How much of the Economic situation is Bush's fault or credit ?

I see a lot of Bushites lauding Bush’s economic record. When I argue that a lot of jobs were lost most say it was 9/11’s fault. That got me thinking that its pretty hard to pinpoint anything besides the deficit as being “wrong” with Bush. Even the deficit can help fuel economic growth too…

So what exactly can we pin on Bush ? What is 9/11's fault ? What did Bush actually manage well in the economy ? Should we determine what Bush actually had control over vs didn't ?

Bush Responsible (good or bad):

Deficit, excessive spending, more bureacracy, protecionist measures, Iraq, ME instability and consequently Oil prices ?, less environmental regulations, tax cuts

Bush not Guilty:

9/11 (well not that we can prove… hehe), economic cycles, “terrorism”


Weaker dollar was Bush ?

I don’t think that presidents generally have much over all control of the economy, though certainly they rise or fall based on it. Over all, I think the only substantial thing that presidents bring to the economy is…confidence.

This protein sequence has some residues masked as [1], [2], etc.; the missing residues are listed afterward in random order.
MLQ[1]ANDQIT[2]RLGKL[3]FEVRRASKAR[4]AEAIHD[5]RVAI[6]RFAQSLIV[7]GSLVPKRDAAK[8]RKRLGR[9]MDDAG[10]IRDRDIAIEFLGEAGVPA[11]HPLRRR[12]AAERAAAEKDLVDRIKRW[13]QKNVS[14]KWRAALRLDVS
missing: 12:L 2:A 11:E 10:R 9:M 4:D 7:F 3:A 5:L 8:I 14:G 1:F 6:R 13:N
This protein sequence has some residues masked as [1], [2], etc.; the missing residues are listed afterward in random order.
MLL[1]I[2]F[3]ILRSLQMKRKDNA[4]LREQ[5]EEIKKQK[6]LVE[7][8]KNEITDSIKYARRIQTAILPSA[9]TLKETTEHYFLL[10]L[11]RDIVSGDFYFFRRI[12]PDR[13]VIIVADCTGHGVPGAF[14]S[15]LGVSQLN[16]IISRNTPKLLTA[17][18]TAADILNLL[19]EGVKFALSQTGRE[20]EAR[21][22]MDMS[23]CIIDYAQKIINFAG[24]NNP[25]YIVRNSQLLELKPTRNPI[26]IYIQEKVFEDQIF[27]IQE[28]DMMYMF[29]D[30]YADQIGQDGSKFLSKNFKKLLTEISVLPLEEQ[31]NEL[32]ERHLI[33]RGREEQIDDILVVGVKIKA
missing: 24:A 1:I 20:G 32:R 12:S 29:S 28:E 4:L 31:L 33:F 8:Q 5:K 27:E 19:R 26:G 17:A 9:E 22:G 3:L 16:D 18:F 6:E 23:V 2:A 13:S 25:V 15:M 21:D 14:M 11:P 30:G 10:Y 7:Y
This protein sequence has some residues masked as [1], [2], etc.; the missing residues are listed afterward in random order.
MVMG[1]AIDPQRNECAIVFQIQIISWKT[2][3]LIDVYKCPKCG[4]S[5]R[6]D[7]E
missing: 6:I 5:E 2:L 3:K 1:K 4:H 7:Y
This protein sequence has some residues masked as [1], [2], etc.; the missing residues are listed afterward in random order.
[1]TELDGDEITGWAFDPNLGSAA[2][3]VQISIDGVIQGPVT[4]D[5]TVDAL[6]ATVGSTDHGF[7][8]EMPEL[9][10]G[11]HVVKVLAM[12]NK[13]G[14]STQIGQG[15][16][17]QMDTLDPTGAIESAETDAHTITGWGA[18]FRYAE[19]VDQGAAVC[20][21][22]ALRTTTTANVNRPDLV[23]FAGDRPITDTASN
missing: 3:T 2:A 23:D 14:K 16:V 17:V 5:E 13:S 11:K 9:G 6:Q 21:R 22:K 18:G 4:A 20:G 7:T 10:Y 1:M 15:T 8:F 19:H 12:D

Certainly a large part of the current deficit can be blamed on Bush (though this isn’t necessarily a bad thing, in and of itself…i.e. a deficit isn’t necessarily a bad thing if it sparks growth)…however circumstance certainly also played a large role. We were already in a recession before Bush took office and the economy was certainly taking a down turn. In addition, 9/11 didn’t help the situation. Its a confidence thing, and 9/11 shot US confidence at all levels right in the nuts.

Bush’s strange two way policies also didn’t help…i.e. on one hand reducing taxes to increase potential growth coupled with vast and massive increases in government and social programs.

The oil price instability I think was coming reguardless of what Bush did or didn’t do. Certainly Iraq was a factor, but it would have been skittish reguardless (assuming we invaded Afghanistan anyway). So I don’t think you can blame Bush on this one, except peripherally.

I don’t really see the Bush presidency as the environmental disaster that many are ranting about, but I also don’t think this had any impact on the economy so I’m unsure how this goes with the OP.

The strength or weakness of the dollar had nothing to do with Bush…its all about the foriegn currency market and various nations manipulating it to their individual benifits.